SECURITY gates and cameras are being fitted in a bid to rid the Clyde Tunnel's pedestrian route of gangs.

The walkways and cycleways, which run below the main road in the Glasgow tunnel, have for years been plagued by thugs.

Now Glasgow City Council wants to clean up the pedestrian tunnels, make them more attractive, and encourage people to use them.

It has commissioned a leading security firm to design dual security gates at all entrances with a buzzer system to strictly control entry.

The work, costing £200,000, is being carried out by Airdrie-based firm Scotshield.

Technical director Graham Thomson said: "Gangs from either side of the Clyde come through the walkway wanting to have a wee rumble' every now and then.

"That means that pedestrians are wary of using the route and the council is duty bound to try to make the area safe and encourage usage."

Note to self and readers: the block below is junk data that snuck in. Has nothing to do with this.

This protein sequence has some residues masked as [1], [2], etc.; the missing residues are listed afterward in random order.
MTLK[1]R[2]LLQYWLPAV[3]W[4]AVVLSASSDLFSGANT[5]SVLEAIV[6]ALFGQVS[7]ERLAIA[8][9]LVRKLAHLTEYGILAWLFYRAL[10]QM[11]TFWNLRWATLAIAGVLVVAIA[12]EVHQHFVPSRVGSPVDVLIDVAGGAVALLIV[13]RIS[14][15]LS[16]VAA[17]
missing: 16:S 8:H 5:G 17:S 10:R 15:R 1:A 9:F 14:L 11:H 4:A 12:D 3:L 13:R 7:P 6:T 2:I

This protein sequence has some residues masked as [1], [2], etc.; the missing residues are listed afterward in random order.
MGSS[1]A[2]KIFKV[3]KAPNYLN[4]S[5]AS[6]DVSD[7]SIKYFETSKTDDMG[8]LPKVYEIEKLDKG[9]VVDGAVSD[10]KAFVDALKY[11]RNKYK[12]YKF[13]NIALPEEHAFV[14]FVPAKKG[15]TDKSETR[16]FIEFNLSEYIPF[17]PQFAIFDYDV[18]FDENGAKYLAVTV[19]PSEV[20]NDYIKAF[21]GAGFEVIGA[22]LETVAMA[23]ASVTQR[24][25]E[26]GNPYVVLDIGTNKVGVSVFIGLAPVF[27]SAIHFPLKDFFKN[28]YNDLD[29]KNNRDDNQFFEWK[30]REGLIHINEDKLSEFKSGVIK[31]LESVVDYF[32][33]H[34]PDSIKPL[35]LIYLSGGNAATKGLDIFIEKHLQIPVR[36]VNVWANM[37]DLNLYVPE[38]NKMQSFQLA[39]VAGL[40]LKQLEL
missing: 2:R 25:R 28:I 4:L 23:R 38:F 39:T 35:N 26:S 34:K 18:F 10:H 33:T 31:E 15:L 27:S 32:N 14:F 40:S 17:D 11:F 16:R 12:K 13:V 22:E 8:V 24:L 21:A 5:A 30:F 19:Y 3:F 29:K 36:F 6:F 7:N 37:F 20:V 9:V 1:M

He said the security company had come up with a double gate system of gates with an audio-entry system backed up by a bank of CCTV cameras.

Pedestrians will buzz to get in the first gate, wait until it is closed, then the second gate will be unlocked.

The dual-security door system could effectively trap' troublemakers.

Mr Thomson added: "A system was installed by the council about four to five years ago but it did not stand up to the vandalism.

"Part of our remit is to make the gates super-tough. That's why we are getting specialist gates manufactured."

Scotshield hopes to be on site within a few weeks and to have completed the project by the beginning of next year.

A city council spokesman said no figures on pedestrian and cyclist usage were available".

Executive member for land and environmental services, Councillor Ruth Simpson, said the area was a no-go route for many and added: "By investing in a controlled access system, the council hopes to be able to improve security and allow further work to refurbish the lighting and the appearance of the walkway."

John Lauder, director of sustainable transport charity Sustrans in Scotland, said: "Any measures that encourage more people to walk or cycle can only be a good thing."

The Clyde Tunnel was opened by The Queen in 1963 and cost £10million. Around 65,000 vehicles a day use the two road carriageways.